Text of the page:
Securities trading is one of the few business activities where a few seconds processing delay can cost a company big fortune. The growing competition in the market exacerbates the situation and pushes further towards instantaneous trading even in split second. The key lies on the performance of the underlying information system. Following the computing evolution in financial services, it was a centralized process to begin with and gradually decentralized into a distribution of actual application logic across service networks. Financial services have tradition of doing most of its heavy-duty financial analysis in overnight batch cycles. However, in securities trading it cannot satisfy the need due to its ad hoc nature and requirement of fast response. New computing paradigms, such grid and cloud computing, aiming at scalable and virtually standardized distributed computing resources, are well suited to the challenge posed by the capital market practices. Both consolidate computing resources by introducing a layer of middleware to orchestrate the use of geographically distributed powerful computers and large storages via fast networks. It is nontrivial to harvest the most of the resources from this kind of architecture. Wiener process plays a central role in modern financial modeling. Its scaled random walk feature, in essence, allows millions of financial simulation to be conducted simultaneously. The sheer scale can only be tackled via grid or cloud computing. In this study the core computing competence for financial services is examined. Grid and cloud computing will be briefly described. How the underlying algorithm for financial analysis can take advantage of grid environment is chosen and presented. One of the most popular practiced algorithms Monte Carlo simulation is used in our case study for option pricing and risk management. The various distributed computational platforms are carefully chosen to demonstrate the performance issue for financial services.

Fang-Pang Lin, Cheng-Few Lee, Huimin Chung

50. Long-Run Stock Return and the Statistical Inference

This article introduces the long-run stock return methodologies and their statistical inference. The long-run stock return is usually computed by using a holding strategy more than 1 year but up to 5 years. Two categories of long-run return methods are illustrated in this article: the event-time approach and calendar-time approach. The event-time approach includes cumulative abnormal return, buy-and-hold abnormal return, and abnormal returns around earnings announcements. In former two methods, it is recommended to apply the empirical distribution (from the bootstrapping method) to examine the statistical inference, whereas the last one uses classical t-test. In addition, the benchmark selections in the long-run return literature are introduced. Moreover, the calendar-time approach contains mean monthly abnormal return, factor models, and Ibbotson’s RATS, which could be tested by time-series volatility. Generally, calendar-time approach is more prevailing due to its robustness, yet event-time method is still popular for its ease of implementation in the real world.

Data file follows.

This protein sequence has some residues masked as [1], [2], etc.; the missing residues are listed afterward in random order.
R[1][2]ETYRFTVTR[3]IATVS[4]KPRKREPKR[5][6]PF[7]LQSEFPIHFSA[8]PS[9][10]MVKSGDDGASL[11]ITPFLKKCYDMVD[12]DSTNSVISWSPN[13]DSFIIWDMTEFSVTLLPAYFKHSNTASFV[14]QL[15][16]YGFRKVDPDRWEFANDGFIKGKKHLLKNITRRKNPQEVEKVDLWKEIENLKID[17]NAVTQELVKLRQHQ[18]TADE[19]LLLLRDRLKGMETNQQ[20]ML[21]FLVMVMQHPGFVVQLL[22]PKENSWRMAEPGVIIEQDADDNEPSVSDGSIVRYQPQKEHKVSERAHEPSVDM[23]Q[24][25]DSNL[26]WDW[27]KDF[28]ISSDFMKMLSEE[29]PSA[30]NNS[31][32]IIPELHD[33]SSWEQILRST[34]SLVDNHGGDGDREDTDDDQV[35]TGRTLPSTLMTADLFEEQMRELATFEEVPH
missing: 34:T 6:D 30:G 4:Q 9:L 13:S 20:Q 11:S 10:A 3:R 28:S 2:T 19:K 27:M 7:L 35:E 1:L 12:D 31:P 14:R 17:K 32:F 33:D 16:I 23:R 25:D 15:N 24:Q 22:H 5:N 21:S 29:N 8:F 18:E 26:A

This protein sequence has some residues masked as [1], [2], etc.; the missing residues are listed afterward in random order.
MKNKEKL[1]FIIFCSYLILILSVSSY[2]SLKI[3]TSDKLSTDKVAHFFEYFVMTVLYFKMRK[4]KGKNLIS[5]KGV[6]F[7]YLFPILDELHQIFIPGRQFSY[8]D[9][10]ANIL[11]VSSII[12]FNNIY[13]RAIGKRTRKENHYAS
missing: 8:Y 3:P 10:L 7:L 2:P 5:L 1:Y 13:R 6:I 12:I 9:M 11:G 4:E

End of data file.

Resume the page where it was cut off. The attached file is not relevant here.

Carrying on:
Yanzhi Wang

51. Value-at-Risk Estimation via a Semi-parametric Approach: Evidence from the Stock Markets

This study utilizes the parametric approach (GARCH-based models) and the semi-parametric approach of Hull and White (Journal of Risk 1: 5–19, 1998) (HW-based models) to estimate the Value-at-Risk (VaR) through the accuracy evaluation of accuracy for the eight stock indices in Europe and Asia stock markets. The measure of accuracy includes the unconditional coverage test by Kupiec (Journal of Derivatives 3: 73–84, 1995) as well as two loss functions, quadratic loss function, and unexpected loss. As to the parametric approach, the parameters of generalized autoregressive conditional heteroskedasticity (GARCH) model are estimated by the method of maximum likelihood and the quantiles of asymmetric distribution like skewed generalized student’s t (SGT) can be solved by composite trapezoid rule. Sequentially, the VaR is evaluated by the framework proposed by Jorion (Value at Risk: the new benchmark for managing financial risk. New York: McGraw-Hill, 2000). Turning to the semi-parametric approach of Hull and White (Journal of Risk 1: 5–19, 1998), before performing the traditional historical simulation, the raw return series is scaled by a volatility ratio where the volatility is estimated by the same procedure of parametric approach. Empirical results show that the kind of VaR approaches is more influential than that of return distribution settings on VaR estimate. Moreover, under the same return distributional setting, the HW-based models have the better VaR forecasting performance as compared with the GARCH-based models. Furthermore, irrespective of whether the GARCH-based model or HW-based model is employed, the SGT has the best VaR forecasting performance followed by student’s t, while the normal owns the worst VaR forecasting performance. In addition, all models tend to underestimate the real market risk in most cases, but the non-normal distributions (student’s t and SGT) and the semi-parametric approach try to reverse the trend of underestimating.